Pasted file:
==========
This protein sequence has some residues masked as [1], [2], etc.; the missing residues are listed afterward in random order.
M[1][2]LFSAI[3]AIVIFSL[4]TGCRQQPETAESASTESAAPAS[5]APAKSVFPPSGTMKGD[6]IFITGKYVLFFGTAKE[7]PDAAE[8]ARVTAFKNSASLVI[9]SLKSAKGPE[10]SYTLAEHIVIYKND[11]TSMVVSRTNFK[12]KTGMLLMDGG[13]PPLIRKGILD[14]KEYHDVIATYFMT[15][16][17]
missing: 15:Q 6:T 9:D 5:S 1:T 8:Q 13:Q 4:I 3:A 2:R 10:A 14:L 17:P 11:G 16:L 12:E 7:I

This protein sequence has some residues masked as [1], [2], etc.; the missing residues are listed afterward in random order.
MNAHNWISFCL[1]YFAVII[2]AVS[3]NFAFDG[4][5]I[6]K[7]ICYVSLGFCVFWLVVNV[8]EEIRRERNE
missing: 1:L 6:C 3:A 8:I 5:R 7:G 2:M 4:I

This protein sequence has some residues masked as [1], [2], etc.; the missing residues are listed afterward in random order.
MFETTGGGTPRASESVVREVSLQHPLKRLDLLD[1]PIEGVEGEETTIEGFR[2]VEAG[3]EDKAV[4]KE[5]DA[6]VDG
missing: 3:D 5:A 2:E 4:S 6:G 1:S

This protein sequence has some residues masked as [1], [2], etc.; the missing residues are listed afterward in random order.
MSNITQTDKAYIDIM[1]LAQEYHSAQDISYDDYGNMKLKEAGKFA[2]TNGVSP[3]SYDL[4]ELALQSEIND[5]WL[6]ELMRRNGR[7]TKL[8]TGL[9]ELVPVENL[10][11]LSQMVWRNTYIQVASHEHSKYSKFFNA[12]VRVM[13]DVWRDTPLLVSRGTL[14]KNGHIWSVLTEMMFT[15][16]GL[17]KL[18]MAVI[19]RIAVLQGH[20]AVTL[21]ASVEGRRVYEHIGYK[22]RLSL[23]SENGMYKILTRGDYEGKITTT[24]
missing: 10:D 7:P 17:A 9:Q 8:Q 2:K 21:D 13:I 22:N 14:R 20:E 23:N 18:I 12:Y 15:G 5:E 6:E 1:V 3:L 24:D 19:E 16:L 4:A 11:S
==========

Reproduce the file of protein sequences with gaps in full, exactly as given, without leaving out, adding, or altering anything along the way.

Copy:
This protein sequence has some residues masked as [1], [2], etc.; the missing residues are listed afterward in random order.
M[1][2]LFSAI[3]AIVIFSL[4]TGCRQQPETAESASTESAAPAS[5]APAKSVFPPSGTMKGD[6]IFITGKYVLFFGTAKE[7]PDAAE[8]ARVTAFKNSASLVI[9]SLKSAKGPE[10]SYTLAEHIVIYKND[11]TSMVVSRTNFK[12]KTGMLLMDGG[13]PPLIRKGILD[14]KEYHDVIATYFMT[15][16][17]
missing: 15:Q 6:T 9:D 5:S 1:T 8:Q 13:Q 4:I 3:A 2:R 10:A 14:L 17:P 11:G 16:L 12:E 7:I

This protein sequence has some residues masked as [1], [2], etc.; the missing residues are listed afterward in random order.
MNAHNWISFCL[1]YFAVII[2]AVS[3]NFAFDG[4][5]I[6]K[7]ICYVSLGFCVFWLVVNV[8]EEIRRERNE
missing: 1:L 6:C 3:A 8:I 5:R 7:G 2:M 4:I

This protein sequence has some residues masked as [1], [2], etc.; the missing residues are listed afterward in random order.
MFETTGGGTPRASESVVREVSLQHPLKRLDLLD[1]PIEGVEGEETTIEGFR[2]VEAG[3]EDKAV[4]KE[5]DA[6]VDG
missing: 3:D 5:A 2:E 4:S 6:G 1:S

This protein sequence has some residues masked as [1], [2], etc.; the missing residues are listed afterward in random order.
MSNITQTDKAYIDIM[1]LAQEYHSAQDISYDDYGNMKLKEAGKFA[2]TNGVSP[3]SYDL[4]ELALQSEIND[5]WL[6]ELMRRNGR[7]TKL[8]TGL[9]ELVPVENL[10][11]LSQMVWRNTYIQVASHEHSKYSKFFNA[12]VRVM[13]DVWRDTPLLVSRGTL[14]KNGHIWSVLTEMMFT[15][16]GL[17]KL[18]MAVI[19]RIAVLQGH[20]AVTL[21]ASVEGRRVYEHIGYK[22]RLSL[23]SENGMYKILTRGDYEGKITTT[24]
missing: 10:D 7:P 17:A 9:Q 8:Q 2:K 21:D 13:I 22:N 14:R 20:E 23:N 18:I 12:Y 15:G 5:E 6:E 1:V 3:L 24:D 19:E 16:L 4:A 11:S